Pacific Rim: The Black ably utilizes the anime-style to tell an action-heavy story expanding the universe of Guillermo del Toro’s genre classic.
Guillermo del Toro’s Pacific Rim was a deliriously fun throwback to the Kaiju movies of yore. Spinning a yarn of alien Kaiju invading Earth through wormholes in the titular pacific rim, del Toro envisioned a world where the human response to giant monster invasion was the crafting a giant skyscraper sized mechanized vehicles called Jaegers. Del Toro populated his world with over-the-top characters with suitably absurd names like Stacker Pentecost and hilariously overwrought dialogue – who can forget Idris Elba’s call to “cancel the apocalypse!” – The message was clear: Pacific Rim is worldbuilding designed around fun.
Perhaps del Toro’s greatest contribution to a genre increasingly populated by floaty, dodgy CGI was an emphasis on the massive heft of his action scenes’ combatants. The jaegers – so large that in story they require two pilots to maneuver – are slow lumbering machines: combat with a kaiju enemy requires forethought as much as twitch reflexes. Somehow, the film managed to make a jaeger bashing a monster with a boat into something epic and amazing.
The film spawned a sequel, Pacific Rim: Uprising, which seemed to learn a bad lesson from the Transformers series. All of a sudden the jaeger were faster and more athletic machines and the heft that made the first film’s action seem so grounded was lost. The film’s transition to a largely new group of underdeveloped characters – child soldiers apparently rejected from Ender’s Game – helped undercut much of the good will of the first film.
This is a very long-winded way of getting to the cautious optimism with which I approached Netflix’s new anime series Pacific Rim: The Black. Untethered by conventional budgetary constraints, I was optimistic the animated format should allow for some satisfying action sequences. While I must admit anime is not my go-to genre, I’ve found my dabbling in Polygon Pictures’ prior output, including a season of Knights of Sidonia and a Godzilla animated film, to be reasonably entertaining and they seemed a good fit for the material. There’s a ton of good world building in del Toro’s film, so it was exciting to see what a few new voices might do with the universe.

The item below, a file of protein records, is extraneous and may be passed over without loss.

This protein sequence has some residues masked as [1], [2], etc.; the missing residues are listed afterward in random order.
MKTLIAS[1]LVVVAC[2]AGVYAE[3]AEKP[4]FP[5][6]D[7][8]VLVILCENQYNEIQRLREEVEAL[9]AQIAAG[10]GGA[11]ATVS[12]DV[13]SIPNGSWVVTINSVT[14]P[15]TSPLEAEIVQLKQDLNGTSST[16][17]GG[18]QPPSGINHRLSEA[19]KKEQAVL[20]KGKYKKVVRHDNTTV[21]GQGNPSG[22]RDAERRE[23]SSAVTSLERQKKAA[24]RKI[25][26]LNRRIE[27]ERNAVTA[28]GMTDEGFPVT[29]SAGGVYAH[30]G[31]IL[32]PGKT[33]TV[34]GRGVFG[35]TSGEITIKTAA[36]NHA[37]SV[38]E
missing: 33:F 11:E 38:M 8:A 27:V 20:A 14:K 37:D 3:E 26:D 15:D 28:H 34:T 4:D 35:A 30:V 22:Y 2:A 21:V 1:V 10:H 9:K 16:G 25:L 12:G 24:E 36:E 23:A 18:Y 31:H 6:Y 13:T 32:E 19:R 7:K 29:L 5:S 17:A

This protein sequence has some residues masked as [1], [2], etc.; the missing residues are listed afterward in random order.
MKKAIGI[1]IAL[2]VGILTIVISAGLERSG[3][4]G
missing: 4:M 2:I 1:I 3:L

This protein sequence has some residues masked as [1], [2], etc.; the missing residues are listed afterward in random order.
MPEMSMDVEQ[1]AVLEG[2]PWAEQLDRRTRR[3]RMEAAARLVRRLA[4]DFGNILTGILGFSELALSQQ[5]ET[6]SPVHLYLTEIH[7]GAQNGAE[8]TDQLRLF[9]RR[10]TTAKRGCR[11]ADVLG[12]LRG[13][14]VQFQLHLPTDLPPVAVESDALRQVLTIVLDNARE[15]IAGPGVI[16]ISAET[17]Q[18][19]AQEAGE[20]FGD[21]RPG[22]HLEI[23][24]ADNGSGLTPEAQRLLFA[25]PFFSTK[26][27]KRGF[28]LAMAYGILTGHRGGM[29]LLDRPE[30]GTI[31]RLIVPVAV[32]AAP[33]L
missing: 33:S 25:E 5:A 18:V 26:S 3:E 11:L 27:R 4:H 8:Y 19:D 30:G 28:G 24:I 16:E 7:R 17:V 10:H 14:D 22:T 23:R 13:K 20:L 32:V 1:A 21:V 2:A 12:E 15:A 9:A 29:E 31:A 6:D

I’m happy to report that, through the three episodes Netflix provided, Pacific Rim: The Black is a successful evolution of the formula. The show is set in Australia some years after the Kaiji make their return after the events depicted in the first film. The focus here is on two youths, left in safety by their jaeger pilot parents, who’ve yet to return five years later. Eventually, the two find a decommissioned jaeger and, as you’d expect, set off to find their family and avoid the kaiju menace on their tail.
The show’s first episode hits the ground running. After a brief prologue, the series is content to assume the viewer has some working knowledge of the Pacific Rim ground rules. It’s a wise choice that lets the series hone in on what it does best – impressive animated battle sequences. The first episode is not shy about leaning into the action and it’s a wonderful choice. Happily, the weight has returned to the jaegers and kaijus. The behemoths lumber as they exchange blows in combat, which help them to carry a real heft. The action is well-staged and often quite violent, which helps gives the series a visceral satisfaction. I’m happy to report that a number of the show’s action sequences left me with a big dumb grin on my face – my viewing notes are full of enthusiastic four letter words.
The subsequent episodes – which I shall not spoil – spend more time on the brother-sister tandem that makes up the show’s heart. They are perhaps less effective than the pilot if only because they emphasize the show’s big scale action a bit less. Nevertheless, they make for breezy, compelling viewing, and suitably build out the Pacific Rim mythos.
I am optimistic about how the rest of the season’s seven total episodes will play out. It seems apparent that more large-scale action is on the horizon, and the show has quickly managed to build out an array of memorable characters. Showrunners Craig Kyle (writer of Thor: Ragnarok) and Greg Johnson (X-Men: Evolution, among a great many other genre shows) have a clear appreciation for del Toro’s world and some interesting ideas at play for how to build it out. At the end of the day, you’re either the sort of person who appreciates the simple joy a giant robot slamming a missile into an enormous monster’s gullet, or you’re not. And if you’re the former, you should have a ton of fun with Pacific Rim: The Black.